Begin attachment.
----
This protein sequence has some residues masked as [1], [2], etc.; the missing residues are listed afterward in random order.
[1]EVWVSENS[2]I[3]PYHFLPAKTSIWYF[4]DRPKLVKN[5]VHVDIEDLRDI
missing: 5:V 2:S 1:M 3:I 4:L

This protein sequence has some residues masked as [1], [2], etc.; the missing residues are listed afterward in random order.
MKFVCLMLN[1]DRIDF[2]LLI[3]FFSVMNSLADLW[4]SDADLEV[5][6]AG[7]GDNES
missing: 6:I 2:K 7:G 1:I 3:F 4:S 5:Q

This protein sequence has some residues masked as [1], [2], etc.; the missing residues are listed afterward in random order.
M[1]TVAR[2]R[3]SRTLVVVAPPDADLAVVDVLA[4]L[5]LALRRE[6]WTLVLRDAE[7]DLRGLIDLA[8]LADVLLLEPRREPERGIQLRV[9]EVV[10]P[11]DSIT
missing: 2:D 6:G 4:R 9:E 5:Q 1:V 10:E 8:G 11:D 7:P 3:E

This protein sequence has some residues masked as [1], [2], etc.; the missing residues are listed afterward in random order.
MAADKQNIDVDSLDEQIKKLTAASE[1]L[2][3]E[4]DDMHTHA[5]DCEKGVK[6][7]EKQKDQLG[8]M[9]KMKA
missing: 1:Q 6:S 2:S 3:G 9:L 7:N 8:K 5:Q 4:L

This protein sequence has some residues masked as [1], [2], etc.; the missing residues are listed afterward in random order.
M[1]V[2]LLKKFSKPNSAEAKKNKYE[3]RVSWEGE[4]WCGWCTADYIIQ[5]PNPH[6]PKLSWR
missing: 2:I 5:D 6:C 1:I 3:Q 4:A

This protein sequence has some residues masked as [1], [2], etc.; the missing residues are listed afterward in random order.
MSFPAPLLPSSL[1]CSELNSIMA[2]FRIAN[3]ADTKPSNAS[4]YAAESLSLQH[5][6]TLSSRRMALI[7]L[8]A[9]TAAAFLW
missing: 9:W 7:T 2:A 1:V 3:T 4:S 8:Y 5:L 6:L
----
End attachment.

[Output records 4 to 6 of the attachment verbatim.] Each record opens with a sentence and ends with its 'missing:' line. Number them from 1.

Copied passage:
This protein sequence has some residues masked as [1], [2], etc.; the missing residues are listed afterward in random order.
MAADKQNIDVDSLDEQIKKLTAASE[1]L[2][3]E[4]DDMHTHA[5]DCEKGVK[6][7]EKQKDQLG[8]M[9]KMKA
missing: 1:Q 6:S 2:S 3:G 9:L 7:N 8:K 5:Q 4:L

This protein sequence has some residues masked as [1], [2], etc.; the missing residues are listed afterward in random order.
M[1]V[2]LLKKFSKPNSAEAKKNKYE[3]RVSWEGE[4]WCGWCTADYIIQ[5]PNPH[6]PKLSWR
missing: 2:I 5:D 6:C 1:I 3:Q 4:A

This protein sequence has some residues masked as [1], [2], etc.; the missing residues are listed afterward in random order.
MSFPAPLLPSSL[1]CSELNSIMA[2]FRIAN[3]ADTKPSNAS[4]YAAESLSLQH[5][6]TLSSRRMALI[7]L[8]A[9]TAAAFLW
missing: 9:W 7:T 2:A 1:V 3:T 4:S 8:Y 5:L 6:L